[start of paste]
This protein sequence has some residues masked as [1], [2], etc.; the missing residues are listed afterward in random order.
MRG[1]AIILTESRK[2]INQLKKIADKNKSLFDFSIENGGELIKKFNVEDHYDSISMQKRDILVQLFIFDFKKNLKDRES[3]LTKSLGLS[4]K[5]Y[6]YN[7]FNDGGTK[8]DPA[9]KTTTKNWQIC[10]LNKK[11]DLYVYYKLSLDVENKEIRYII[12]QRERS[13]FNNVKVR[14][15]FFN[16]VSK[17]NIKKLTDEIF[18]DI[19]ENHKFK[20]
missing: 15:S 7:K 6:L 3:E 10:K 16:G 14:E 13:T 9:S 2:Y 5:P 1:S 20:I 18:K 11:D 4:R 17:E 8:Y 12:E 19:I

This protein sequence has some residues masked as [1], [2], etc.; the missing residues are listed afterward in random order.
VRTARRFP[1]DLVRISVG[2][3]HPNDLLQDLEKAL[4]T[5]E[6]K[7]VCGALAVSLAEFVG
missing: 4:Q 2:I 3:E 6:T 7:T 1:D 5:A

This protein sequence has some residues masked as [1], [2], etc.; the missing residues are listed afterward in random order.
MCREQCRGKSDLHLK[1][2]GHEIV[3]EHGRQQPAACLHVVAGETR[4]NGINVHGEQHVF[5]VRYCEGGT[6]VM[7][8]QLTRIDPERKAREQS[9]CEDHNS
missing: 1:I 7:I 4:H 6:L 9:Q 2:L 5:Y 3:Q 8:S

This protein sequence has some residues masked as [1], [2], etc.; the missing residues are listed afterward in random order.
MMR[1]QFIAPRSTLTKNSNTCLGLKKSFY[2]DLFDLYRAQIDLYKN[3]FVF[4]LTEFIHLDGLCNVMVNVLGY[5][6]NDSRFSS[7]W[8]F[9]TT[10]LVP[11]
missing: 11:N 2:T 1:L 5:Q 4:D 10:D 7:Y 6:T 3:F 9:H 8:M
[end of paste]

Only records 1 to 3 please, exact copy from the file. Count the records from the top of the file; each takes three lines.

This protein sequence has some residues masked as [1], [2], etc.; the missing residues are listed afterward in random order.
MRG[1]AIILTESRK[2]INQLKKIADKNKSLFDFSIENGGELIKKFNVEDHYDSISMQKRDILVQLFIFDFKKNLKDRES[3]LTKSLGLS[4]K[5]Y[6]YN[7]FNDGGTK[8]DPA[9]KTTTKNWQIC[10]LNKK[11]DLYVYYKLSLDVENKEIRYII[12]QRERS[13]FNNVKVR[14][15]FFN[16]VSK[17]NIKKLTDEIF[18]DI[19]ENHKFK[20]
missing: 15:S 7:K 6:L 3:E 10:K 16:G 14:E 13:T 9:S 2:Y 5:P 1:S 20:I 18:K 11:D 4:R 17:E 8:Y 12:E 19:I

This protein sequence has some residues masked as [1], [2], etc.; the missing residues are listed afterward in random order.
VRTARRFP[1]DLVRISVG[2][3]HPNDLLQDLEKAL[4]T[5]E[6]K[7]VCGALAVSLAEFVG
missing: 4:Q 2:I 3:E 6:T 7:T 1:D 5:A

This protein sequence has some residues masked as [1], [2], etc.; the missing residues are listed afterward in random order.
MCREQCRGKSDLHLK[1][2]GHEIV[3]EHGRQQPAACLHVVAGETR[4]NGINVHGEQHVF[5]VRYCEGGT[6]VM[7][8]QLTRIDPERKAREQS[9]CEDHNS
missing: 1:I 7:I 4:H 6:L 9:Q 2:L 5:Y 3:Q 8:S